If there is any promising news to report, it is that there seems to be a growing awareness among developers and manufacturers that there is a problem.
"IoT (Internet of Things) devices in general are starting to focus more on easy firmware updates automated processes that don't require user intervention, and overall longevity of hardware updates," Stanislav said.
"This will, ideally, trickle down into the SOHO router market eventually. As design patterns and technical challenges are overcome, disseminating updates quickly will become easier for manufacturers."
Gettys said he is hearing behind the scenes that there may be some improvements, "in not-yet-announced products; but I leave that to the manufacturers and service providers announcements to come.
"But even with these glimmers of hope, I'm discouraged, as the economic foundation of the problem has not changed," he said, adding that changes in the law making the manufacturers of routers liable for security breaches is the only solution.
"The idea that someone can ship a product and not have any liability for even basic maintenance and upgrade of the software it contains for its expected lifetime must change," he said. Without it, "new entrants who do a better job won't see a reward, and will have higher costs"
Stanislav said he has seen some vendors, "take a more cloud-based approach, where updates are an ongoing process that require less user intervention. But that can create new problems, especially if the user is unaware of the firmware being updated.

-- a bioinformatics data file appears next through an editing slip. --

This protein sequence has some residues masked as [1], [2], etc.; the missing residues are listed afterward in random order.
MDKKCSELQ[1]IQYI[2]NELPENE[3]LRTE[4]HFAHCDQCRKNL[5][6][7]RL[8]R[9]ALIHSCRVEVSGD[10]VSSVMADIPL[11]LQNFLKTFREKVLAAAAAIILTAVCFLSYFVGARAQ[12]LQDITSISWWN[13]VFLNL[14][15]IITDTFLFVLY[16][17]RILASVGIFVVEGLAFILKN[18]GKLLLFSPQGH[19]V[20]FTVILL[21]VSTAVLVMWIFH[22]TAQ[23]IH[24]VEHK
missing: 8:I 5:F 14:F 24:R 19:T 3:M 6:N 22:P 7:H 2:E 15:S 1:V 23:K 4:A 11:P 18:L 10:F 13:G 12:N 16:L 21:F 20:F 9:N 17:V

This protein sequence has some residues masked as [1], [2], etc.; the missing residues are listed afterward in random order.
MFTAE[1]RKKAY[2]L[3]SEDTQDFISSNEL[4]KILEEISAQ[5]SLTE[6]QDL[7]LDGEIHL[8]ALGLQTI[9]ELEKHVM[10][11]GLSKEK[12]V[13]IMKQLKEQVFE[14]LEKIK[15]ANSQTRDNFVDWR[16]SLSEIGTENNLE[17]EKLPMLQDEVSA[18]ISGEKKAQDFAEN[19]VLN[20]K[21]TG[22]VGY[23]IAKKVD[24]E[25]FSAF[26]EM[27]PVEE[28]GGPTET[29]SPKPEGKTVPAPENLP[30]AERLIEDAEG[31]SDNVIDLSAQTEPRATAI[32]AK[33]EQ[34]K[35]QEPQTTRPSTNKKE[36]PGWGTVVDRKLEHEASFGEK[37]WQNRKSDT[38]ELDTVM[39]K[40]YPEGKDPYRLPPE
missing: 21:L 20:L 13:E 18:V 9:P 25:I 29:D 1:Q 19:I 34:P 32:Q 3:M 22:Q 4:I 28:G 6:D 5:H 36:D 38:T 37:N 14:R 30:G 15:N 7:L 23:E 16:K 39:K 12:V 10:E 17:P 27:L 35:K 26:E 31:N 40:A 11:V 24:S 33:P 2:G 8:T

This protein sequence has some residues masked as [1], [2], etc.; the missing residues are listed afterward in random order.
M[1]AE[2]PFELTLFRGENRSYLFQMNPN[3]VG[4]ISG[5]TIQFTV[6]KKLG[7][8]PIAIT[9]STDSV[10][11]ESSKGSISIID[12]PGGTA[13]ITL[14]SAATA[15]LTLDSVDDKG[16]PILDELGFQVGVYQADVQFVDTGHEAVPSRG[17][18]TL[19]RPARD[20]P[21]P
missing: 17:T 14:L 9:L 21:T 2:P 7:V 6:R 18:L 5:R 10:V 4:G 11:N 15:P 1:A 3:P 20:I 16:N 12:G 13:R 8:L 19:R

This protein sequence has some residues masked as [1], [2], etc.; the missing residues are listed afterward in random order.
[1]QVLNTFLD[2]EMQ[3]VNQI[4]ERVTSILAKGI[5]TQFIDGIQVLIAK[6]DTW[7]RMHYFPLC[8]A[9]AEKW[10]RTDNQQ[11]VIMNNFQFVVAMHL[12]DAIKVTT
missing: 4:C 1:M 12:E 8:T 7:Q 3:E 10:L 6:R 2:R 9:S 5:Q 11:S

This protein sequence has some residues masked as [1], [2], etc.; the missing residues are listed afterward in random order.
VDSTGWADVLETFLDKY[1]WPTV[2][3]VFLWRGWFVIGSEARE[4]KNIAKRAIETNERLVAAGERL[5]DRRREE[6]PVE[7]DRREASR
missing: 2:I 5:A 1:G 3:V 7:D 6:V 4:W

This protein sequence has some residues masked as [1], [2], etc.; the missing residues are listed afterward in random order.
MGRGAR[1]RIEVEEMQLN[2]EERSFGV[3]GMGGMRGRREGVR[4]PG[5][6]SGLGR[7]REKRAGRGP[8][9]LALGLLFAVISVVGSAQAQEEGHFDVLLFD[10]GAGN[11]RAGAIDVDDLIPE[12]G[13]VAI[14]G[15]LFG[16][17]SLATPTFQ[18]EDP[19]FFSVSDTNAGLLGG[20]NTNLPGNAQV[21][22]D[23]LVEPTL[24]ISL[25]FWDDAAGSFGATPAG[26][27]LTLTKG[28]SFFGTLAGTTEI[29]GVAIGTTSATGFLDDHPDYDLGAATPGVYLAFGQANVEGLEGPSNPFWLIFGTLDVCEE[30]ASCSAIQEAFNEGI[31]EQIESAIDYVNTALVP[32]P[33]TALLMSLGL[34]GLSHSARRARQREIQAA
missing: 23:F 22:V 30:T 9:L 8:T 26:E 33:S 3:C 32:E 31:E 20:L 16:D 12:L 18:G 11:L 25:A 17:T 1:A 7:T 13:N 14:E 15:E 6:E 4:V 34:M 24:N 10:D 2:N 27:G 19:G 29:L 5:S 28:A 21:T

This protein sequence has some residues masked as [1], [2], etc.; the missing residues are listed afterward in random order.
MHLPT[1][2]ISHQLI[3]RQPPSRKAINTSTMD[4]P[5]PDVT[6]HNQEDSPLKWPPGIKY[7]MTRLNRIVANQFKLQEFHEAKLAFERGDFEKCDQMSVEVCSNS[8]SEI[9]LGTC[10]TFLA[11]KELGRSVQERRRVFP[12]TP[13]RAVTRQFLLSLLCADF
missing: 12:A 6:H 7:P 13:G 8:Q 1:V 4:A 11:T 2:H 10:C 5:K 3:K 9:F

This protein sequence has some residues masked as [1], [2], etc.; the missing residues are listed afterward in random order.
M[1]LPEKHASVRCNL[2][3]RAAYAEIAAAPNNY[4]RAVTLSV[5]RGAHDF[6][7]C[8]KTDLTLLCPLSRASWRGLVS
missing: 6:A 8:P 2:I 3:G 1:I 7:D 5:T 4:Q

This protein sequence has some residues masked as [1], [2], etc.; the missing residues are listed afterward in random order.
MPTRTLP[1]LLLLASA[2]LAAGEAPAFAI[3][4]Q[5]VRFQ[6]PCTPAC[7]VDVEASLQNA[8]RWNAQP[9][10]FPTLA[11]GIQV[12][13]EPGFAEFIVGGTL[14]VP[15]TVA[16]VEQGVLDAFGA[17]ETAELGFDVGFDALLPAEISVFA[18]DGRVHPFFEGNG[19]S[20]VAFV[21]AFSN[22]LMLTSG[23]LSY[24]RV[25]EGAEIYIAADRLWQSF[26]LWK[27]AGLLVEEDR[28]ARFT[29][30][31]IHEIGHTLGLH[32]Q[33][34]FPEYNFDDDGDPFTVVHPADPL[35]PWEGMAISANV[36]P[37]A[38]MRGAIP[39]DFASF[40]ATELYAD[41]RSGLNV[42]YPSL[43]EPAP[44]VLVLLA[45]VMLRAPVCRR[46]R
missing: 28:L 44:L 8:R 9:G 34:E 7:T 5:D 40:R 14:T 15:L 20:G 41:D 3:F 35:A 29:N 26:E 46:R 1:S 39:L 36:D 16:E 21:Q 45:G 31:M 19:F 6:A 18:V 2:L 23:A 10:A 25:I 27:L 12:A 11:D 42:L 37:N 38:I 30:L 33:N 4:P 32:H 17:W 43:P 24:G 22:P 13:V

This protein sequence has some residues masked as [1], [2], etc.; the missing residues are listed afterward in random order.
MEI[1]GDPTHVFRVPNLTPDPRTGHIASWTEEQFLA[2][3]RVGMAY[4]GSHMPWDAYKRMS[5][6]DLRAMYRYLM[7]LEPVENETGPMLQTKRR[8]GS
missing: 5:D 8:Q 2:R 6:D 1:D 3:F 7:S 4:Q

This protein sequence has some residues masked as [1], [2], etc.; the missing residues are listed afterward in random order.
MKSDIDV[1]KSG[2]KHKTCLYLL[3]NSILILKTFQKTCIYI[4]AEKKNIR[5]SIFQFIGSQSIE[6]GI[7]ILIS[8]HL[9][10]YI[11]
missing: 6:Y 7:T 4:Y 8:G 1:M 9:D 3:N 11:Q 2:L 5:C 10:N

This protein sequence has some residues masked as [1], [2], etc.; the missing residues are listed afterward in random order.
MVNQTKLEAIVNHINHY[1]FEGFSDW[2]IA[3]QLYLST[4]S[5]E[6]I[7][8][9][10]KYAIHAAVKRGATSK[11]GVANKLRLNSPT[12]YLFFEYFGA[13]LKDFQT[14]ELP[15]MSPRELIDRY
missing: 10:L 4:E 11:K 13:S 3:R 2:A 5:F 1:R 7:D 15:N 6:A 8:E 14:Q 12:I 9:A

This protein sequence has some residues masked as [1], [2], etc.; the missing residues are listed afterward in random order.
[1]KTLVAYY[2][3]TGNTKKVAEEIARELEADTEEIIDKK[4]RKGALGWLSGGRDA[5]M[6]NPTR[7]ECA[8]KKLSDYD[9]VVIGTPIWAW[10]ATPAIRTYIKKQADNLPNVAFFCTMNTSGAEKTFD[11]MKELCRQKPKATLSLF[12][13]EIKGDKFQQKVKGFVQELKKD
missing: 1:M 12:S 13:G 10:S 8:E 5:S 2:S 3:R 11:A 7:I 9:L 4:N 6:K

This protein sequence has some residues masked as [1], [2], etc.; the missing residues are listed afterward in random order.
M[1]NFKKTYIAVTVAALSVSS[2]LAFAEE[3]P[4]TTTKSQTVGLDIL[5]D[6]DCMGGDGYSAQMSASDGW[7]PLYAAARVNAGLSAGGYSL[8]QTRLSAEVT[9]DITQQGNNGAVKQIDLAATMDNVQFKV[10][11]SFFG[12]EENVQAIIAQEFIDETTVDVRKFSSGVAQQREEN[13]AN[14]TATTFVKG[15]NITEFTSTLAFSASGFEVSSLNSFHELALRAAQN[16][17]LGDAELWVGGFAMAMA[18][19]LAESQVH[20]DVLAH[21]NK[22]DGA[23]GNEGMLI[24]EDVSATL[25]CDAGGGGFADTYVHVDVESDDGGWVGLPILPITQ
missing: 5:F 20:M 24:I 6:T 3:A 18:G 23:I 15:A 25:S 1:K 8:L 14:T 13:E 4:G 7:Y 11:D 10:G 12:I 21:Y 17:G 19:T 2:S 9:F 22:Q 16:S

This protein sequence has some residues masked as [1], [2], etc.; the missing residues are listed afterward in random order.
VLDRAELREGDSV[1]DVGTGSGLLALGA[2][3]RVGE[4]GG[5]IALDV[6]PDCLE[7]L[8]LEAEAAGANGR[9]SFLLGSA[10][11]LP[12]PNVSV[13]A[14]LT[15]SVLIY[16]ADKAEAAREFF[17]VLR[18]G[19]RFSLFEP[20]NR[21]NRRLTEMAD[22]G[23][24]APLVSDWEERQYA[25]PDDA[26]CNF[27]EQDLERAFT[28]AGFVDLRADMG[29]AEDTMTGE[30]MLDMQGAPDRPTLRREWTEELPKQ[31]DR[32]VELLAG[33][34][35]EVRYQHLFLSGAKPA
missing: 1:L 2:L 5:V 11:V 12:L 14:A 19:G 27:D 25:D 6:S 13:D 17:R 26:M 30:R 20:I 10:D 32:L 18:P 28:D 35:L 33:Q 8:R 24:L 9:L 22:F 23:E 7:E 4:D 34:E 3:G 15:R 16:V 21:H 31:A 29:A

"We saw some outrage in 2012 for this type of auto-upgraded firmware from Linksys. This is a balancing act that vendors are still figuring out how to weigh," he said.
Until major improvements occur, experts collectively recommend a number of steps consumers can take that won't solve the problem entirely, but will make them less of a target than the average user:
- Change the default password to one that is unique, long and complex.
- If it is impossible to upgrade your router, buy a new one that does allow it. According to Munro, "the open-source community has offered alternatives for users by creating projects such as OpenWRT and Tomato, which provide open-source firmware to replace the vendor's on common hardware platforms." But, implementing them, "requires a reasonable level of IT skill," he said.
- Make sure that uPnP (Universal Plug and Play) is off.
- Read the manual, and turn off or disable other features you may not need.
- If your Internet service provider offers a combined router/modem, this could pass some of the responsibility for hardware updates onto it.
- If you have the expertise, install OpenWRT. "But that's not something grandma and grandpa will be capable of," Gettys said.
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